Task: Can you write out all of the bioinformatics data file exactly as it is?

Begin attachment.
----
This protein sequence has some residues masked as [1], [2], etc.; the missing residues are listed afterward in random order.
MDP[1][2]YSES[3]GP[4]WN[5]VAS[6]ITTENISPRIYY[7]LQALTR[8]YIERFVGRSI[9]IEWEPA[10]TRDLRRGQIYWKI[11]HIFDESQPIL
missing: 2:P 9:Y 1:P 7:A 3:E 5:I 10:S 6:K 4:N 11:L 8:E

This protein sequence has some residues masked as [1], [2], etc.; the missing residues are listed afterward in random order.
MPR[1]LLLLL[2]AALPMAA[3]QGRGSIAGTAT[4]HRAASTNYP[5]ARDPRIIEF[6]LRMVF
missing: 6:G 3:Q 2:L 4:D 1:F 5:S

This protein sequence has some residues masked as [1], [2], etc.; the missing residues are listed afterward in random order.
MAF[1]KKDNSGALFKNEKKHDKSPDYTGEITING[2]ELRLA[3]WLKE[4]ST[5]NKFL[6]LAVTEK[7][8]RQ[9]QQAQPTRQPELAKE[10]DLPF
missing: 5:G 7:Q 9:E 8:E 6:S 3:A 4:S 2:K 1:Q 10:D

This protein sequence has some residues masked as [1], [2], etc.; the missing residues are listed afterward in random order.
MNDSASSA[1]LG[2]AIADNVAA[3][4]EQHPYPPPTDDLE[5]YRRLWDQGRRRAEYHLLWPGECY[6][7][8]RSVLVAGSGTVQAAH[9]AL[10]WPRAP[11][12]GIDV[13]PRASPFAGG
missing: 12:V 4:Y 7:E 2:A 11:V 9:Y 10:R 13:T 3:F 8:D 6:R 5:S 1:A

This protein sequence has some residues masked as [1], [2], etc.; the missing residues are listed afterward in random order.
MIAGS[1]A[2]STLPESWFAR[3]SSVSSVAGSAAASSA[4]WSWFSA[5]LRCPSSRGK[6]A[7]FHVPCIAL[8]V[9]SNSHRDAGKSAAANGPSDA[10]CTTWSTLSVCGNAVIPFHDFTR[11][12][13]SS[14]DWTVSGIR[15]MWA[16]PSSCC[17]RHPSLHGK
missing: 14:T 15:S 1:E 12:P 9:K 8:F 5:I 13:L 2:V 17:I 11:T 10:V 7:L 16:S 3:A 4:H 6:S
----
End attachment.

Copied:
This protein sequence has some residues masked as [1], [2], etc.; the missing residues are listed afterward in random order.
MDP[1][2]YSES[3]GP[4]WN[5]VAS[6]ITTENISPRIYY[7]LQALTR[8]YIERFVGRSI[9]IEWEPA[10]TRDLRRGQIYWKI[11]HIFDESQPIL
missing: 2:P 9:Y 1:P 7:A 3:E 5:I 10:S 6:K 4:N 11:L 8:E

This protein sequence has some residues masked as [1], [2], etc.; the missing residues are listed afterward in random order.
MPR[1]LLLLL[2]AALPMAA[3]QGRGSIAGTAT[4]HRAASTNYP[5]ARDPRIIEF[6]LRMVF
missing: 6:G 3:Q 2:L 4:D 1:F 5:S

This protein sequence has some residues masked as [1], [2], etc.; the missing residues are listed afterward in random order.
MAF[1]KKDNSGALFKNEKKHDKSPDYTGEITING[2]ELRLA[3]WLKE[4]ST[5]NKFL[6]LAVTEK[7][8]RQ[9]QQAQPTRQPELAKE[10]DLPF
missing: 5:G 7:Q 9:E 8:E 6:S 3:A 4:S 2:K 1:Q 10:D

This protein sequence has some residues masked as [1], [2], etc.; the missing residues are listed afterward in random order.
MNDSASSA[1]LG[2]AIADNVAA[3][4]EQHPYPPPTDDLE[5]YRRLWDQGRRRAEYHLLWPGECY[6][7][8]RSVLVAGSGTVQAAH[9]AL[10]WPRAP[11][12]GIDV[13]PRASPFAGG
missing: 12:V 4:Y 7:E 2:A 11:V 9:Y 10:R 13:T 3:F 8:D 6:R 5:S 1:A

This protein sequence has some residues masked as [1], [2], etc.; the missing residues are listed afterward in random order.
MIAGS[1]A[2]STLPESWFAR[3]SSVSSVAGSAAASSA[4]WSWFSA[5]LRCPSSRGK[6]A[7]FHVPCIAL[8]V[9]SNSHRDAGKSAAANGPSDA[10]CTTWSTLSVCGNAVIPFHDFTR[11][12][13]SS[14]DWTVSGIR[15]MWA[16]PSSCC[17]RHPSLHGK
missing: 14:T 15:S 1:E 12:P 9:K 8:F 5:I 13:L 2:V 17:I 11:T 10:V 7:L 16:S 3:A 4:H 6:S